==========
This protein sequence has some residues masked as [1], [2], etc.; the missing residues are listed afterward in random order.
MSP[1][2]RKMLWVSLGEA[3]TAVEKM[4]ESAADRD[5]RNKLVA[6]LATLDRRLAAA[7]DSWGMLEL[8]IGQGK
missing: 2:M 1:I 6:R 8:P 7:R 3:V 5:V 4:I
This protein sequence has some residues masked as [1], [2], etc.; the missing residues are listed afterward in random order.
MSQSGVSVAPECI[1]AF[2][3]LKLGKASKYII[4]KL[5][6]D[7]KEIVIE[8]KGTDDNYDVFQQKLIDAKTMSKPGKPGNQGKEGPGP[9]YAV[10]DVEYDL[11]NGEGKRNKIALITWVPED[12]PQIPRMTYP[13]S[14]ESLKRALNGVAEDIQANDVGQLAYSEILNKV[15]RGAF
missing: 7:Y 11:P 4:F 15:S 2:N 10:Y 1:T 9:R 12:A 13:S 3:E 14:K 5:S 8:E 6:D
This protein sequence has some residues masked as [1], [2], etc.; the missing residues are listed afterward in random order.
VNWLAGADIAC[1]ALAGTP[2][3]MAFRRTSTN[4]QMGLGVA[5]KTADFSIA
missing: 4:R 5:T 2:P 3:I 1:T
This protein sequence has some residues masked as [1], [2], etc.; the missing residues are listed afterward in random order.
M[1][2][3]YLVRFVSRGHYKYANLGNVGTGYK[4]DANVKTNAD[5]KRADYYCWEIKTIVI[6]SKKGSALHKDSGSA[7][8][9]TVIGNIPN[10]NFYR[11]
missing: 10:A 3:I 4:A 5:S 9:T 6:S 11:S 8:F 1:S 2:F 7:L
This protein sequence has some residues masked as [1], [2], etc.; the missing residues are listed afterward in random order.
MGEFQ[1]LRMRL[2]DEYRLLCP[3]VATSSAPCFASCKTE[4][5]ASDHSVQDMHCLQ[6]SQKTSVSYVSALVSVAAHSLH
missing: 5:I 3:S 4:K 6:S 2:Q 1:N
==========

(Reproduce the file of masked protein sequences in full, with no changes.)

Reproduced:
This protein sequence has some residues masked as [1], [2], etc.; the missing residues are listed afterward in random order.
MSP[1][2]RKMLWVSLGEA[3]TAVEKM[4]ESAADRD[5]RNKLVA[6]LATLDRRLAAA[7]DSWGMLEL[8]IGQGK
missing: 2:M 1:I 6:R 8:P 7:R 3:V 5:V 4:I
This protein sequence has some residues masked as [1], [2], etc.; the missing residues are listed afterward in random order.
MSQSGVSVAPECI[1]AF[2][3]LKLGKASKYII[4]KL[5][6]D[7]KEIVIE[8]KGTDDNYDVFQQKLIDAKTMSKPGKPGNQGKEGPGP[9]YAV[10]DVEYDL[11]NGEGKRNKIALITWVPED[12]PQIPRMTYP[13]S[14]ESLKRALNGVAEDIQANDVGQLAYSEILNKV[15]RGAF
missing: 7:Y 11:P 4:F 15:S 2:N 10:Y 1:T 9:R 12:A 13:S 3:E 14:K 5:S 8:E 6:D
This protein sequence has some residues masked as [1], [2], etc.; the missing residues are listed afterward in random order.
VNWLAGADIAC[1]ALAGTP[2][3]MAFRRTSTN[4]QMGLGVA[5]KTADFSIA
missing: 4:R 5:T 2:P 3:I 1:T
This protein sequence has some residues masked as [1], [2], etc.; the missing residues are listed afterward in random order.
M[1][2][3]YLVRFVSRGHYKYANLGNVGTGYK[4]DANVKTNAD[5]KRADYYCWEIKTIVI[6]SKKGSALHKDSGSA[7][8][9]TVIGNIPN[10]NFYR[11]
missing: 10:A 3:I 4:A 5:S 9:T 6:S 11:S 8:F 1:S 2:F 7:L
This protein sequence has some residues masked as [1], [2], etc.; the missing residues are listed afterward in random order.
MGEFQ[1]LRMRL[2]DEYRLLCP[3]VATSSAPCFASCKTE[4][5]ASDHSVQDMHCLQ[6]SQKTSVSYVSALVSVAAHSLH
missing: 5:I 3:S 4:K 6:S 2:Q 1:N